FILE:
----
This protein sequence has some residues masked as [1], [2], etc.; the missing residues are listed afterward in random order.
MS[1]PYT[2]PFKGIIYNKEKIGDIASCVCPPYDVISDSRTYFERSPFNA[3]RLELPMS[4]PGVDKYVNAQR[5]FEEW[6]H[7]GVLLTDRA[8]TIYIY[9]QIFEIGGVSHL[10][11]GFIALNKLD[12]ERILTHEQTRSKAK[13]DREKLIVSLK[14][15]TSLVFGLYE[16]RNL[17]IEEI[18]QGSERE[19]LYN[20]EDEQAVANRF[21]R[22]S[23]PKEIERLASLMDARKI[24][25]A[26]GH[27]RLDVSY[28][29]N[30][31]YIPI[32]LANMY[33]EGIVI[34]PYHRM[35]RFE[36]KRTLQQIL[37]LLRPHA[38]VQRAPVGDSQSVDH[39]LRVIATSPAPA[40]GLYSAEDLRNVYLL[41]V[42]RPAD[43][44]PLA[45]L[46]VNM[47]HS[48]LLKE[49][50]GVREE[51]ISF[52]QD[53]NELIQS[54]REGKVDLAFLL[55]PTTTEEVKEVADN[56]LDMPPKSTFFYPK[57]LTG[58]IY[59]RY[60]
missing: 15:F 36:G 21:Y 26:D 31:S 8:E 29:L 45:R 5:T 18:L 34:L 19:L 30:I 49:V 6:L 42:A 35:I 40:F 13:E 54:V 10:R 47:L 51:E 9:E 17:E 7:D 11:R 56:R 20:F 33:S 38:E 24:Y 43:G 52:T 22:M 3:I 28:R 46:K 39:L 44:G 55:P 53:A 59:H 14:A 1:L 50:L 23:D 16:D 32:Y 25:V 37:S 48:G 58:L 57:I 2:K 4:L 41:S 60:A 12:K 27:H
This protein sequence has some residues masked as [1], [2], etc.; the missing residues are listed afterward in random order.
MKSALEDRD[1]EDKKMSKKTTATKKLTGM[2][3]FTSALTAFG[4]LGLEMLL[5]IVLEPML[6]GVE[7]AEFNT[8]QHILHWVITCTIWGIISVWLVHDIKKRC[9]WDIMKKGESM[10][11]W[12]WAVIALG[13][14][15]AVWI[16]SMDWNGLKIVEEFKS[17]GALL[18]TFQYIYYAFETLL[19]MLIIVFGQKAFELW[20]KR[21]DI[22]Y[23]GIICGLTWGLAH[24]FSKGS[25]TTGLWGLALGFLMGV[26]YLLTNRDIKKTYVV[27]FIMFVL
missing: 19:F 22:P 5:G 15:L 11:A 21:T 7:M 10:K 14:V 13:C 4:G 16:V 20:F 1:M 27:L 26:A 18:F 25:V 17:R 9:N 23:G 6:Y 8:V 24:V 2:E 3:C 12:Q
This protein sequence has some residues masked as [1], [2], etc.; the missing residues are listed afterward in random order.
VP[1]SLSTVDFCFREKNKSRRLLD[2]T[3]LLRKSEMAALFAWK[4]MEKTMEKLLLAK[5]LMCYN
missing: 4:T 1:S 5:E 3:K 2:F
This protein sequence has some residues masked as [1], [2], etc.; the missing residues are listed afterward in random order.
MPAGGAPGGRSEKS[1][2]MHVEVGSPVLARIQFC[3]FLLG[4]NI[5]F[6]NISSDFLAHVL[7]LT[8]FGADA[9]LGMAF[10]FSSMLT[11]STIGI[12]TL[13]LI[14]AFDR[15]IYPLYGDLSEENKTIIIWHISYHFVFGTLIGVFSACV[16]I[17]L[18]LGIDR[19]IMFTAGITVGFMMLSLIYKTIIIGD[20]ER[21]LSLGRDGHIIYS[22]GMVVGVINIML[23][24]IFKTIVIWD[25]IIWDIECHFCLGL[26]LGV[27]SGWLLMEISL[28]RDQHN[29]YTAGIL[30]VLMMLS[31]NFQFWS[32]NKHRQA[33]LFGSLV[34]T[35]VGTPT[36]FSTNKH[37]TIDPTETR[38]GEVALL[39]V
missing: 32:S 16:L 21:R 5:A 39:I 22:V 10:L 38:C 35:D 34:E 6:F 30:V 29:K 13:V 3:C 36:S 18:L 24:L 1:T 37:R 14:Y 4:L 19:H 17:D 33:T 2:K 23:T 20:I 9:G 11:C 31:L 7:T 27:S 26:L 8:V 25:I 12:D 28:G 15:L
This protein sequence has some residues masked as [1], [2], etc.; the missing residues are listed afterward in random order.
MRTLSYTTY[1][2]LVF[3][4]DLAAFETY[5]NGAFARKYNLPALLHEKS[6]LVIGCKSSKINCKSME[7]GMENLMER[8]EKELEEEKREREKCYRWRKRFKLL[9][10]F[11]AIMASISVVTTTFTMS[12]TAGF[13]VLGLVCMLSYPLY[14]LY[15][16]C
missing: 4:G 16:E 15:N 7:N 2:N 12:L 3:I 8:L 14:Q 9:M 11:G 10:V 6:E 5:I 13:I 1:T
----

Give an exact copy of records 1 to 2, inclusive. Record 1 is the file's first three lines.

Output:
This protein sequence has some residues masked as [1], [2], etc.; the missing residues are listed afterward in random order.
MS[1]PYT[2]PFKGIIYNKEKIGDIASCVCPPYDVISDSRTYFERSPFNA[3]RLELPMS[4]PGVDKYVNAQR[5]FEEW[6]H[7]GVLLTDRA[8]TIYIY[9]QIFEIGGVSHL[10][11]GFIALNKLD[12]ERILTHEQTRSKAK[13]DREKLIVSLK[14][15]TSLVFGLYE[16]RNL[17]IEEI[18]QGSERE[19]LYN[20]EDEQAVANRF[21]R[22]S[23]PKEIERLASLMDARKI[24][25]A[26]GH[27]RLDVSY[28][29]N[30][31]YIPI[32]LANMY[33]EGIVI[34]PYHRM[35]RFE[36]KRTLQQIL[37]LLRPHA[38]VQRAPVGDSQSVDH[39]LRVIATSPAPA[40]GLYSAEDLRNVYLL[41]V[42]RPAD[43][44]PLA[45]L[46]VNM[47]HS[48]LLKE[49][50]GVREE[51]ISF[52]QD[53]NELIQS[54]REGKVDLAFLL[55]PTTTEEVKEVADN[56]LDMPPKSTFFYPK[57]LTG[58]IY[59]RY[60]
missing: 15:F 36:G 21:Y 26:D 31:S 8:E 29:L 45:R 5:T 18:L 34:L 19:L 30:I 49:V 6:L 42:A 35:I 40:F 13:E 54:V 10:R 47:L 51:E 9:E 17:E 7:D 11:R 56:R 20:F 33:S 38:E 24:Y 43:G 52:T 22:M 3:I 28:R 46:K 39:L 44:G 55:P 53:A 59:H 14:A 1:L 50:L 23:D 16:D 32:Y 25:V 37:S 48:G 58:L 57:I 2:K 4:L 41:S 60:A 12:K 27:H
This protein sequence has some residues masked as [1], [2], etc.; the missing residues are listed afterward in random order.
MKSALEDRD[1]EDKKMSKKTTATKKLTGM[2][3]FTSALTAFG[4]LGLEMLL[5]IVLEPML[6]GVE[7]AEFNT[8]QHILHWVITCTIWGIISVWLVHDIKKRC[9]WDIMKKGESM[10][11]W[12]WAVIALG[13][14][15]AVWI[16]SMDWNGLKIVEEFKS[17]GALL[18]TFQYIYYAFETLL[19]MLIIVFGQKAFELW[20]KR[21]DI[22]Y[23]GIICGLTWGLAH[24]FSKGS[25]TTGLWGLALGFLMGV[26]YLLTNRDIKKTYVV[27]FIMFVL
missing: 19:F 22:P 5:G 15:L 11:A 21:T 7:M 10:K 14:V 13:C 4:G 16:V 20:F 1:M 27:L 26:A 18:F 25:V 17:R 9:N 23:G 6:Y 8:V 24:V 2:E 3:C 12:Q